Church: Arrangement was temporary

Wogan, the spokesperson for the diocese, said Owens was the right person to lead in the transition, and the church is pleased with what McNabb offers. Diocesan leaders were focused on giving the victim assistance coordinator’s role to someone unaffiliated the church, Wogan told Knox News.

“Because this was something new for McNabb, and for our diocese, it took longer than expected,” he said in an email.

In a release announcing the agreement with the McNabb Center, Stika said the contract is “a positive step for our diocese, but most important it is a new path forward for anyone who feels that they have been a victim of abuse.”

Stika said the arrangement with the McNabb Center, an independent organization outside the church, is unique, “but we believe it’s the right thing to do. The McNabb Center shares our desire to offer dignity and a voice to those who have been victimized.”

James Connell is a canon lawyer and priest of the Archdiocese of Milwaukee who has a history of supporting whistleblowers. He said it may be reasonable for the church to take its time in filling the victim assistance coordinator position, but filling it with Stika’s No. 2 raises concerns.

“So, for him to be the one that stepped in as opposed to picking somebody else in the office to do it, well, (the calls) had to go somewhere, somebody had to take the calls,” he said.

“But he’s the right-hand man. He’s close to the decision-maker, and I can understand all of those concerns and would share those concerns.”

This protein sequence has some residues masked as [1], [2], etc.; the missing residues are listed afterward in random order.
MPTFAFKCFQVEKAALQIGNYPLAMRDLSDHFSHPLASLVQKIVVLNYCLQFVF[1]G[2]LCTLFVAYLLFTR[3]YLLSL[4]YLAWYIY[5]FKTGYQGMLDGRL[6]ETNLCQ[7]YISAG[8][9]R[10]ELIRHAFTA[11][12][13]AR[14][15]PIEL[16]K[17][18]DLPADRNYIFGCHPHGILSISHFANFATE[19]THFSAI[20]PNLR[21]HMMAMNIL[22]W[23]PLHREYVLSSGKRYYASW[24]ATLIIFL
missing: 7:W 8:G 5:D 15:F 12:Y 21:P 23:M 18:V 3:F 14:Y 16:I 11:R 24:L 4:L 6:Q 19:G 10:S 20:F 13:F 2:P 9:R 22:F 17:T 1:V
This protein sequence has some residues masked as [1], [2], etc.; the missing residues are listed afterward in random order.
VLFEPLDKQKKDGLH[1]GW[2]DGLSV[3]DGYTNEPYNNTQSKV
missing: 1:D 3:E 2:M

How it will work

The McNabb Center will give provide an independent perspective to the complaint process, the diocese said in its news release, but the service covers only the reporting of allegations back to the diocese, according to McNabb Center spokesperson Heather Davis.

The reports will be sent to the Revs. David Boettner and Owens, two diocesan top officials. Police would be notified in required cases and when the person who reported the abuse chooses. If the victim is a minor, the Department of Children’s Services will be contacted.

“In the event the abuse allegation involves a minor or vulnerable adult, mandatory reporting guidelines will be followed,” Davis said in an email to Knox News. “In all other situations, callers may choose to decide if they want to report to law enforcement. If the caller chooses to do so, we will provide them with information and reporting options.”

Wogan underscored the obligation of both the McNabb Center and the church to report to civil authorities cases involving minors or vulnerable adults.

Connell, the priest from Milwaukee, said the McNabb Center should receive every document created by Owens or anyone else in the period the process was overseen internally. Davis said the McNabb Center has not requested those documents.

The agreement is unusual for the McNabb Center, as well. This is its first third-party reporting line contract, Davis said, though the agency operates the Sexual Assault Center of East Tennessee that includes a 24/7 crisis line.

The phone number to the McNabb Center’s victim’s assistance coordinator is 865-321-9080. The coordinator will respond to all reports within one business day.

Tyler Whetstone is an investigative reporter focused on accountability journalism. Connect with Tyler by emailing him at Follow him on Twitter @tyler_whetstone. Make our community, our society and our republic stronger by supporting robust local journalism. Subscribe online at